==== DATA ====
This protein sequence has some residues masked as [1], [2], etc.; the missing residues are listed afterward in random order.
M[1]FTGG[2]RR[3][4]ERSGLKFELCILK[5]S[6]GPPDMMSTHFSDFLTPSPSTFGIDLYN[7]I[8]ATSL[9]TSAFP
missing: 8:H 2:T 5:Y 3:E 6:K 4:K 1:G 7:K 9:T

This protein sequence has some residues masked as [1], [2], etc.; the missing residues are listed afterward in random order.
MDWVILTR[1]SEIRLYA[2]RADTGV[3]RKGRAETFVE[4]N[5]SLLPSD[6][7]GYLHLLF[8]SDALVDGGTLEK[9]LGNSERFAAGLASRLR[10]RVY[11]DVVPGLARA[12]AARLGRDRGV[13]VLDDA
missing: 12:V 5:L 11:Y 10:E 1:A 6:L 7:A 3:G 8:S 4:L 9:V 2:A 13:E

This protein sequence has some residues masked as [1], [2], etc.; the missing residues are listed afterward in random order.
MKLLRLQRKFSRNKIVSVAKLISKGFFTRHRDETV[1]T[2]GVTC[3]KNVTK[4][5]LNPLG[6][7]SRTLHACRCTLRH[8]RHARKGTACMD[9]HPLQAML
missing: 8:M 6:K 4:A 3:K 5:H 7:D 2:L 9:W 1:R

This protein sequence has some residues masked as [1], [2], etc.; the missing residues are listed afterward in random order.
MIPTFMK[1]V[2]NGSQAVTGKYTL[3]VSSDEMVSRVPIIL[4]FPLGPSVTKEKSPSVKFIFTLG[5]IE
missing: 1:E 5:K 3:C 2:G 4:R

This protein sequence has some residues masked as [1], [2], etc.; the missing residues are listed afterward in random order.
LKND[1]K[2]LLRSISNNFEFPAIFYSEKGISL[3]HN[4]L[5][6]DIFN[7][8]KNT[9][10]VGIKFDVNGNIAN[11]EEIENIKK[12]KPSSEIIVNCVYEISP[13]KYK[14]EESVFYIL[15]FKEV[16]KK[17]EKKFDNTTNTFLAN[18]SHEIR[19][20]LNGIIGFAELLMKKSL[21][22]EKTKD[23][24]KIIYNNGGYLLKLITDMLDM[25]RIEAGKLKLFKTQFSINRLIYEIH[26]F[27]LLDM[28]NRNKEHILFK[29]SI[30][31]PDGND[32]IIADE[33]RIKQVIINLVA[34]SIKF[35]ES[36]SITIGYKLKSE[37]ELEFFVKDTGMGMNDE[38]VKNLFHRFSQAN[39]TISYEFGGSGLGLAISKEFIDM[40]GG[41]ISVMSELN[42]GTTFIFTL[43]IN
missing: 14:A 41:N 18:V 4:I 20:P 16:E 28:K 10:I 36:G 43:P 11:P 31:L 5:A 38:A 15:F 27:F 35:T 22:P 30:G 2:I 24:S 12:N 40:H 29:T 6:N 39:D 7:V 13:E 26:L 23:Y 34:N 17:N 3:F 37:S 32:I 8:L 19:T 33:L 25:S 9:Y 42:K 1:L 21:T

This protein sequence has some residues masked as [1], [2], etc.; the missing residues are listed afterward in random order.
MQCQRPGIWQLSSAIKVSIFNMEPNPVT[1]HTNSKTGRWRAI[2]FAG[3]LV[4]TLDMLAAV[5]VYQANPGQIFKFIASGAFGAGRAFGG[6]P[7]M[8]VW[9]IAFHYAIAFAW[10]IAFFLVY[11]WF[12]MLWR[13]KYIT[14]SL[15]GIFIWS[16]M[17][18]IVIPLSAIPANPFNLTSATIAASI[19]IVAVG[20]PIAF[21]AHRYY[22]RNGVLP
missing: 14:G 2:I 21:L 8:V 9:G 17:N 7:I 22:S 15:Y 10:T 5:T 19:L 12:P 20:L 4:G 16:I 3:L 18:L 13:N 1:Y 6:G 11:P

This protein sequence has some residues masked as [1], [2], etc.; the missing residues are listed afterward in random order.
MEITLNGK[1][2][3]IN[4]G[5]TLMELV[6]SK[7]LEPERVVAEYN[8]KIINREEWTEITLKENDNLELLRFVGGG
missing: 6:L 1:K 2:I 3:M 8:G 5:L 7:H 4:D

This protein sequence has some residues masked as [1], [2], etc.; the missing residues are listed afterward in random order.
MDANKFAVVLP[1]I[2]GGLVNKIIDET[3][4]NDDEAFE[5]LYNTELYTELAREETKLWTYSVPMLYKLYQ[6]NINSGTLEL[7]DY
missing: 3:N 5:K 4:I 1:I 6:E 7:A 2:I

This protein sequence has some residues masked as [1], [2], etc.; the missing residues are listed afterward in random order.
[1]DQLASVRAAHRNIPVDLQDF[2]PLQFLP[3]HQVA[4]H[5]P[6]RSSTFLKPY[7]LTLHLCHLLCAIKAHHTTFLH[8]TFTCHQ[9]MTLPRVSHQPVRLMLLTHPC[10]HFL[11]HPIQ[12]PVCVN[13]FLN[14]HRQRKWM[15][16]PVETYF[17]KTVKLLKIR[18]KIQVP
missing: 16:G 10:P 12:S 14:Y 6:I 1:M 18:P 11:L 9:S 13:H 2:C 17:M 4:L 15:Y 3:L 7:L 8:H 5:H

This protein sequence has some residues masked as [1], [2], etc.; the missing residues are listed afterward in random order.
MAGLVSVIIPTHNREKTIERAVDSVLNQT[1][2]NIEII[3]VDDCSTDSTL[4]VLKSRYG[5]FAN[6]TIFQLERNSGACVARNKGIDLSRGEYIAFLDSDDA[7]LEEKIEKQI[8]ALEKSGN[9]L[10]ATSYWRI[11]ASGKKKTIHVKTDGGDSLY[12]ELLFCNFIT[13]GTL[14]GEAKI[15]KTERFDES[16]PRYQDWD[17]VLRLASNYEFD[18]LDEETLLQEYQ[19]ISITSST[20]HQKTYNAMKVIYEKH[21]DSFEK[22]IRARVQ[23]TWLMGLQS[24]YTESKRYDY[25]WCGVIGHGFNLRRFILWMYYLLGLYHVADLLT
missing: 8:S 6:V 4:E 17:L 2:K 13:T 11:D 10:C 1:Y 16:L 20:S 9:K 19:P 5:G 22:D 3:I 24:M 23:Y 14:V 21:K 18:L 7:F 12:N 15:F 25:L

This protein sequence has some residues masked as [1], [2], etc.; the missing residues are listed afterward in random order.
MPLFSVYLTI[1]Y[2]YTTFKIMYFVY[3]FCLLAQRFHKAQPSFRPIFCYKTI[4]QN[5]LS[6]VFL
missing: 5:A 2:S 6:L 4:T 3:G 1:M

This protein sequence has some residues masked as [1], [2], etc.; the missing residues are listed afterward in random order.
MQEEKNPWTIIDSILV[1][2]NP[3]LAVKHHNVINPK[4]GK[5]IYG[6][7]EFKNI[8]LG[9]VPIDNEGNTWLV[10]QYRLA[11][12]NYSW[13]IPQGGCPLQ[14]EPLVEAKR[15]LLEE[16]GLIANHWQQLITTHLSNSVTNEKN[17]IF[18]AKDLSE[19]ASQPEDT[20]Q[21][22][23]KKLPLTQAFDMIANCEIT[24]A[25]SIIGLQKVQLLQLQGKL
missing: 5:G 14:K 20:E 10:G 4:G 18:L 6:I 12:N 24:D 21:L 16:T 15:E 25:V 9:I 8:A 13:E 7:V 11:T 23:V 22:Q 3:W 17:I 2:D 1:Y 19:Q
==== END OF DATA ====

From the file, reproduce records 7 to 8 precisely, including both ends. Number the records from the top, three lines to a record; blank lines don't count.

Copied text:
This protein sequence has some residues masked as [1], [2], etc.; the missing residues are listed afterward in random order.
MEITLNGK[1][2][3]IN[4]G[5]TLMELV[6]SK[7]LEPERVVAEYN[8]KIINREEWTEITLKENDNLELLRFVGGG
missing: 6:L 1:K 2:I 3:M 8:G 5:L 7:H 4:D

This protein sequence has some residues masked as [1], [2], etc.; the missing residues are listed afterward in random order.
MDANKFAVVLP[1]I[2]GGLVNKIIDET[3][4]NDDEAFE[5]LYNTELYTELAREETKLWTYSVPMLYKLYQ[6]NINSGTLEL[7]DY
missing: 3:N 5:K 4:I 1:I 6:E 7:A 2:I